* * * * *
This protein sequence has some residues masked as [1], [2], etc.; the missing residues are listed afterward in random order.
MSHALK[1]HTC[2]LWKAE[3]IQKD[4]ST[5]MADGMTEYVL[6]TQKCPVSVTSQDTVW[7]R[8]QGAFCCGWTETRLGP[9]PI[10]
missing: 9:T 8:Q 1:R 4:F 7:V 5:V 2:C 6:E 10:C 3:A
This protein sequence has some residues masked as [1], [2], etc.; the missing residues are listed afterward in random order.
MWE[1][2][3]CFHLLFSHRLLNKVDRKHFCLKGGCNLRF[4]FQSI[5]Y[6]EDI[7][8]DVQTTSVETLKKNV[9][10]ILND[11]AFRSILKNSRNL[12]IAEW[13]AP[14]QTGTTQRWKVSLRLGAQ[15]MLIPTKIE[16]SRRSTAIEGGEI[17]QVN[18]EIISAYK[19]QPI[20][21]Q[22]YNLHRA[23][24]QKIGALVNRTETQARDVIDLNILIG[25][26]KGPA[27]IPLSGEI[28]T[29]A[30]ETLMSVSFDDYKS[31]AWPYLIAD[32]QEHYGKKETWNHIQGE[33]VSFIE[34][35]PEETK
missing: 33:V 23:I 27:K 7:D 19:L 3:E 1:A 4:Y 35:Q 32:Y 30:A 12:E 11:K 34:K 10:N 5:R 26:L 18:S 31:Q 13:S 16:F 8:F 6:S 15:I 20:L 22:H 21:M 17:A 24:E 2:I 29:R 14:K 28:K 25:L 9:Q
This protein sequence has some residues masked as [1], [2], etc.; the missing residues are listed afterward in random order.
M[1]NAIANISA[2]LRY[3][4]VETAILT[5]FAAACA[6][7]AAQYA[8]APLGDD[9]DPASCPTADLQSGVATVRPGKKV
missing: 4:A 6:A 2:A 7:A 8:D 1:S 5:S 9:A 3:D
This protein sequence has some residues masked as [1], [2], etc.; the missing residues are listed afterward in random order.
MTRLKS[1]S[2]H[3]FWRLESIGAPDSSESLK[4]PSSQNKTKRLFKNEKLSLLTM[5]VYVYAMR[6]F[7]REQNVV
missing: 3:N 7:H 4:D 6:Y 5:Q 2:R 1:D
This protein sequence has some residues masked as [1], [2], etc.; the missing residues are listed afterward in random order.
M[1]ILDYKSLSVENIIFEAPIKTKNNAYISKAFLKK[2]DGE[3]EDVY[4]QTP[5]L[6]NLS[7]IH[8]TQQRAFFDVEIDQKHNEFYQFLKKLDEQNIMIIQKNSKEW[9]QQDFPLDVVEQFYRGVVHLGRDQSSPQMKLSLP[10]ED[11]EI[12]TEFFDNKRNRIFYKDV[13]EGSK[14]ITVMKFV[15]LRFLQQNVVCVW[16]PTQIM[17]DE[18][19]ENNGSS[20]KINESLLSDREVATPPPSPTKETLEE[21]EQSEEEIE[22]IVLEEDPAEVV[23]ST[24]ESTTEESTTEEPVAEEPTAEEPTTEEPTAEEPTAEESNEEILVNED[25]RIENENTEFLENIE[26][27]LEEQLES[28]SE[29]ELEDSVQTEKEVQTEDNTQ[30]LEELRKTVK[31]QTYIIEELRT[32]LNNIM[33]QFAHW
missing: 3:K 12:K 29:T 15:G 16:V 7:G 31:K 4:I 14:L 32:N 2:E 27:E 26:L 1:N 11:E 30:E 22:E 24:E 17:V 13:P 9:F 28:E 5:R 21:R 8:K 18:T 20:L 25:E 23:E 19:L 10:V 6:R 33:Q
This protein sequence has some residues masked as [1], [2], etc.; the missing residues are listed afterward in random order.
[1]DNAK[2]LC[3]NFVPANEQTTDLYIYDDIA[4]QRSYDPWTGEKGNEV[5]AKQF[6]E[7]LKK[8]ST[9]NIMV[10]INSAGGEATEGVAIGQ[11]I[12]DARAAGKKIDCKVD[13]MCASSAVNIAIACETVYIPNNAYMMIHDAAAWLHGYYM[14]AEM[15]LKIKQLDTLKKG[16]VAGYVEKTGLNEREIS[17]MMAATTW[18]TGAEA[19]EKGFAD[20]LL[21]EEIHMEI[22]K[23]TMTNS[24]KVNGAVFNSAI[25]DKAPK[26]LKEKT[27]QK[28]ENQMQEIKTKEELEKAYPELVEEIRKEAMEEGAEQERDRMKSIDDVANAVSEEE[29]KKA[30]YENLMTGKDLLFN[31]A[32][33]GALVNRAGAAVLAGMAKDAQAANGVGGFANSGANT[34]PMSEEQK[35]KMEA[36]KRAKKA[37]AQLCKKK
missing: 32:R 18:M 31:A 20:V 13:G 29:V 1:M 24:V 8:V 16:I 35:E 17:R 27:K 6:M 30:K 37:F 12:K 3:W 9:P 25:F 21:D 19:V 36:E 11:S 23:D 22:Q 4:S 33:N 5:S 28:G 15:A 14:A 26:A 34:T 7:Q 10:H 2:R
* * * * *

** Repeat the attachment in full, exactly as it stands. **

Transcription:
This protein sequence has some residues masked as [1], [2], etc.; the missing residues are listed afterward in random order.
MSHALK[1]HTC[2]LWKAE[3]IQKD[4]ST[5]MADGMTEYVL[6]TQKCPVSVTSQDTVW[7]R[8]QGAFCCGWTETRLGP[9]PI[10]
missing: 9:T 8:Q 1:R 4:F 7:V 5:V 2:C 6:E 10:C 3:A
This protein sequence has some residues masked as [1], [2], etc.; the missing residues are listed afterward in random order.
MWE[1][2][3]CFHLLFSHRLLNKVDRKHFCLKGGCNLRF[4]FQSI[5]Y[6]EDI[7][8]DVQTTSVETLKKNV[9][10]ILND[11]AFRSILKNSRNL[12]IAEW[13]AP[14]QTGTTQRWKVSLRLGAQ[15]MLIPTKIE[16]SRRSTAIEGGEI[17]QVN[18]EIISAYK[19]QPI[20][21]Q[22]YNLHRA[23][24]QKIGALVNRTETQARDVIDLNILIG[25][26]KGPA[27]IPLSGEI[28]T[29]A[30]ETLMSVSFDDYKS[31]AWPYLIAD[32]QEHYGKKETWNHIQGE[33]VSFIE[34][35]PEETK
missing: 33:V 23:I 27:K 7:D 19:L 3:E 1:A 4:Y 35:Q 32:Y 30:A 12:E 11:K 34:K 10:N 5:R 26:L 18:S 31:Q 13:S 16:F 8:F 6:S 15:I 20:L 22:H 21:M 17:A 24:E 2:I 29:R 14:K 28:K 25:L 9:Q
This protein sequence has some residues masked as [1], [2], etc.; the missing residues are listed afterward in random order.
M[1]NAIANISA[2]LRY[3][4]VETAILT[5]FAAACA[6][7]AAQYA[8]APLGDD[9]DPASCPTADLQSGVATVRPGKKV
missing: 4:A 6:A 2:A 7:A 8:D 1:S 5:S 9:A 3:D
This protein sequence has some residues masked as [1], [2], etc.; the missing residues are listed afterward in random order.
MTRLKS[1]S[2]H[3]FWRLESIGAPDSSESLK[4]PSSQNKTKRLFKNEKLSLLTM[5]VYVYAMR[6]F[7]REQNVV
missing: 3:N 7:H 4:D 6:Y 5:Q 2:R 1:D
This protein sequence has some residues masked as [1], [2], etc.; the missing residues are listed afterward in random order.
M[1]ILDYKSLSVENIIFEAPIKTKNNAYISKAFLKK[2]DGE[3]EDVY[4]QTP[5]L[6]NLS[7]IH[8]TQQRAFFDVEIDQKHNEFYQFLKKLDEQNIMIIQKNSKEW[9]QQDFPLDVVEQFYRGVVHLGRDQSSPQMKLSLP[10]ED[11]EI[12]TEFFDNKRNRIFYKDV[13]EGSK[14]ITVMKFV[15]LRFLQQNVVCVW[16]PTQIM[17]DE[18][19]ENNGSS[20]KINESLLSDREVATPPPSPTKETLEE[21]EQSEEEIE[22]IVLEEDPAEVV[23]ST[24]ESTTEESTTEEPVAEEPTAEEPTTEEPTAEEPTAEESNEEILVNED[25]RIENENTEFLENIE[26][27]LEEQLES[28]SE[29]ELEDSVQTEKEVQTEDNTQ[30]LEELRKTVK[31]QTYIIEELRT[32]LNNIM[33]QFAHW
missing: 3:K 12:K 29:T 15:G 16:V 7:G 31:K 4:I 14:L 32:N 2:E 27:E 26:L 1:N 11:E 30:E 22:E 24:E 17:V 13:P 9:F 28:E 5:R 21:R 8:K 18:T 20:L 25:E 23:E 19:L 10:V 6:R 33:Q
This protein sequence has some residues masked as [1], [2], etc.; the missing residues are listed afterward in random order.
[1]DNAK[2]LC[3]NFVPANEQTTDLYIYDDIA[4]QRSYDPWTGEKGNEV[5]AKQF[6]E[7]LKK[8]ST[9]NIMV[10]INSAGGEATEGVAIGQ[11]I[12]DARAAGKKIDCKVD[13]MCASSAVNIAIACETVYIPNNAYMMIHDAAAWLHGYYM[14]AEM[15]LKIKQLDTLKKG[16]VAGYVEKTGLNEREIS[17]MMAATTW[18]TGAEA[19]EKGFAD[20]LL[21]EEIHMEI[22]K[23]TMTNS[24]KVNGAVFNSAI[25]DKAPK[26]LKEKT[27]QK[28]ENQMQEIKTKEELEKAYPELVEEIRKEAMEEGAEQERDRMKSIDDVANAVSEEE[29]KKA[30]YENLMTGKDLLFN[31]A[32][33]GALVNRAGAAVLAGMAKDAQAANGVGGFANSGANT[34]PMSEEQK[35]KMEA[36]KRAKKA[37]AQLCKKK
missing: 32:R 18:M 31:A 20:V 13:G 29:V 1:M 24:V 8:V 16:I 35:E 17:R 27:K 6:M 30:K 37:F 12:K 3:W 9:P 25:F 21:D 19:V 36:E 11:S 23:D 22:Q 4:S 33:N 5:S 28:G 15:A 14:A 26:A 34:T 7:Q 10:H 2:R